He  seemed slightly limited in that he had  either one type of reaction of sad disbelief or the other of yelling back about his older age or about the lack of humanity in people. But these two reactions are always correct when he does them. I do not have a single problem with Holden's performance though, and he certainly was strong throughout the film. I do not think Holden does a single thing wrong in this performance, but I did feel he could have done a lot more if he was given more screen time and more to do. His character had a purpose and Holden served it but in the end his role did become a bit thankless at time since he went away completely from the films at times, and stopped being involved with the network at all.  I wish he had one more scene with Howard Beale, or with Frank Hackett to be involved with the network more time, but Holden still is always good in the film, and still gives a strong performance.

Sunday, 20 June 2010

Best Actor 1976: Giancarlo Giannini in Seven Beauties

Giancarlo Giannini received his only Oscar nomination for portraying Pasqualino Frafuso in the Italian film Seven Beauties.

Seven Beauties is a very strange film, yet it is incredibly fascinating. It story is odd, and most of the direction is too yet it is fascinating to watch even it is rather difficult to at times.

Giancarlo Giannini's performance is a rather strange thing like the film. He plays Pasqualino Frafuso who  is not a good man at all. In fact he is mostly a very bad man, and when he is better he is not very good. Not that he is a villain but he rather is just an oddity of a person. A character that even the greatest actor would have to struggle with I imagine. Giannini though never seems to have trouble with this role even at the oddest and strangest parts of it. He always seems to have a naturalness in the role despite how odd the role can become.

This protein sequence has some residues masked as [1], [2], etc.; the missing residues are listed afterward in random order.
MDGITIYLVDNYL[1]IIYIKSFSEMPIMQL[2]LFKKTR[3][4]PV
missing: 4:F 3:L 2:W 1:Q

Giannini gives a masterful performance always striking the exact note that is needed for everything his character does no matter what. His performance is always fascinating and his character undergoes extreme changes each which he meets perfectly. His character shown before World War II in Italy as a man concerned with his family's honor, despite having none of it himself. In these scenes it is  fascinating the way he plays the character with this cocky stride, despite the pathetic nature of the character. Giannini perfectly shows in a perfect understatement that although Pasqualino thinks he is "cool" and acts that way he is not at all. He is especially great in a scene where he threatens a man all too well with a gun but then shoots before he wanted to, and his face of surprise and upset is too perfect.